[Haderlap’s] imagery is rich, inspired by the natural beauty of her native countryside, yet filled with longing and questioning . . . The poems that comprise distant transit speak to a personal political reality in intimate, yet recognizable terms . . . More specifically and powerfully though, Haderlap animates the mystery, power and baggage that a language can carry with it, how words and sentences are laden with implications for understanding the past and the present, to articulate one’s identity as an individual torn between two tongues.
Joseph Schreiber, Rough Ghosts

Praise for Angel of Oblivion

Haderlap's novel seems to transcend the boundaries between languages and histories.
Iga Nowicz, The Glossa on Angel of Oblivion

A first-person narration intimate enough to record an interior journey of self-discovery, it captures nuances of fleeting emotion thanks to Haderlap's long-exercised lyric talent while also furnishing as riveting and lucid an account of the Austrian Slovenes in their suffering during and after World War II...[Tess Lewis] shows her mastery of poetic craft everywhere in her prose narration.
Vincent King, Translation Review

An arresting evocation of memory, community, and suffering.
Kirkus Reviews

In her novel Angel of Oblivion, Maja Haderlap conducts a battle with the horrific pictures of her childhood that is both impressive and oppressive… the act of writing down these memories was a means of liberation. … Maja Haderlap succeeds in creating vivid scenes of an archaic landscape and its rural way of life. One can sense she is a poet.
Die Zeit

Haderlap has written Angel of Oblivion in German with a clear and yet poetic tone, in which time is a solid glacier crushing underneath itself everything that the young hero once saw as wonderful and enduring.
Der Spiegel

Tess Lewis has done a fine job of translating Haderlap’s lucid and lyrical prose, particularly the dread-tinged segments: 'I’m afraid that death has taken root inside me, like a small black button, like a latticework of dark moss creeping invisibly over my skin.' In the end, though, Angel of Oblivion strikes a positive note, becoming a hymn to remembrance – one urging us to salvage and safeguard the shards of our past from the tide of history.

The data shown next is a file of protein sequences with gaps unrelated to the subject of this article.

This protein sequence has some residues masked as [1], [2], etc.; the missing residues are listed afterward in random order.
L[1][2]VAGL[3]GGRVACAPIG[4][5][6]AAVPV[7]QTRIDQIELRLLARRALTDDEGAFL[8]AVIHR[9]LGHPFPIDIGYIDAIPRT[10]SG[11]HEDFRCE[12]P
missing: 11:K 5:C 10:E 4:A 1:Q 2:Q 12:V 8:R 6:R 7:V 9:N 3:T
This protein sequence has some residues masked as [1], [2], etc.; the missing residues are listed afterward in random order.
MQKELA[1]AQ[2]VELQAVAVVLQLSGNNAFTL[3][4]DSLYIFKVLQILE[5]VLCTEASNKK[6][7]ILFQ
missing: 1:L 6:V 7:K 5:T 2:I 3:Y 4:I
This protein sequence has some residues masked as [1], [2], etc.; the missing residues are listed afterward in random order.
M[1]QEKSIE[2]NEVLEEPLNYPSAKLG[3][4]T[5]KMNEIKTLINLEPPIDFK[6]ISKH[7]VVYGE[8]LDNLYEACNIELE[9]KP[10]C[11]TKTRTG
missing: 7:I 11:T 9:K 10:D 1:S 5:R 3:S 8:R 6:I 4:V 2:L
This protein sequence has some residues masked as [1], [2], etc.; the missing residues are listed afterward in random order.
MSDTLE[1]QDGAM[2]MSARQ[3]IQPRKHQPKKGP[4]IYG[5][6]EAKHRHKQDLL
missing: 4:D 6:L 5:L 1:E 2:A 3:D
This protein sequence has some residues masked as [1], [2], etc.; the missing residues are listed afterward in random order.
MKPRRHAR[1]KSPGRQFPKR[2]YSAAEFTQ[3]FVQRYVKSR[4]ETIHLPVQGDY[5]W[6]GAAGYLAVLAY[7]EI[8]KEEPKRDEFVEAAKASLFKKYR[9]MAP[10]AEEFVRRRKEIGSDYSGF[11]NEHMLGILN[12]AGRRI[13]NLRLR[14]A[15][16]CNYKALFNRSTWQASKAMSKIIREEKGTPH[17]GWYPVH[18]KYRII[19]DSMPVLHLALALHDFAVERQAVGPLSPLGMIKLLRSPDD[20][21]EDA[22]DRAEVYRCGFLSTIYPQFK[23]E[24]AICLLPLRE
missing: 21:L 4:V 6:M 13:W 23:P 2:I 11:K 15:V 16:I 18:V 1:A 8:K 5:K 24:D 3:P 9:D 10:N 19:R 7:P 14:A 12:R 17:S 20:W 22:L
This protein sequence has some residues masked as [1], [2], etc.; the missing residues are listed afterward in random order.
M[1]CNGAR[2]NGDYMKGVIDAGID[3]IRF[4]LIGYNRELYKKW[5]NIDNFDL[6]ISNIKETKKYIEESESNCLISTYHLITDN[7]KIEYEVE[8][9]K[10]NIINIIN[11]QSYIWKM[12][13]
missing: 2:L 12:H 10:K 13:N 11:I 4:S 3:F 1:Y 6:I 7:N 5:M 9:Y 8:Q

Malcolm Forbes, The National

Angel of Oblivion, with its doomed and colourful cast of real-life characters, as well as multiple cruel twists of fate, is a devastating story, never less than wholeheartedly told.
Eileen Battersby, The Irish Times

Angel of Oblivion is a beautifully poetic novel about a young girl navigating the treacherous terrain between two hostile communities and two extremely burdened languages: Slovenian as a language of heroic resistance and continued humiliations suffered, and German, a way out of her stifling rural upbringing but also the language of the camps, which her Grandmother barely survived and many family members didn’t.
Festival Neue Literatur

The strength of Haderlap’s novel is that it stretches far back in time, in order to make the present recognisable.
Paul Jandl

By telling her grandmother’s story, the narrator finds her own, unmistakeable language, which speaks against the general urge to forget.

Angel of Oblivion is a continuous, plunging attempt to express the disorderly but urgent moment of daring to master the unmasterable. There is nothing so crass here as an ‘arc’ or a redemptive release. The reader is on the hook until the end – at which point the narrative’s underlying premises shimmer.
Ron Slate

Haderlap’s novel brings to mind the work of artist Anselm Kiefer (whose work can be seen at the SFMOMA’s “German Art After 1960” exhibition). His paintings evoke the same desolate feeling of a landscape, natural and mental, poisoned by the Holocaust. Though Kiefer’s art is influenced by foreign myths and symbols, there is that same idea that Maja Haderlap confronts in Angel of Oblivion: that even the generation born after the fall of the Third Reich is affected by its legacy.
Devan Brettkelly, ZYZZYVA

Haderlap’s poems evoke a world whose inhabitants are never quite themselves, aliens even in their own homes… If we are nothing else, Haderlap suggests, we are our language… She doesn’t long for some bucolic homeland or heroic past in the valley that doesn’t belong to her, any more than she longs to speak only Slovenian or German or any other language. On the contrary, she embraces that zone of darkness, the transformations that each language necessarily effects on our experience.
Nicola Vulpe, World Literature Today

You can read four poems from the collection in Hotel here

Tess Lewis’ essay about the work of Maja Haderlap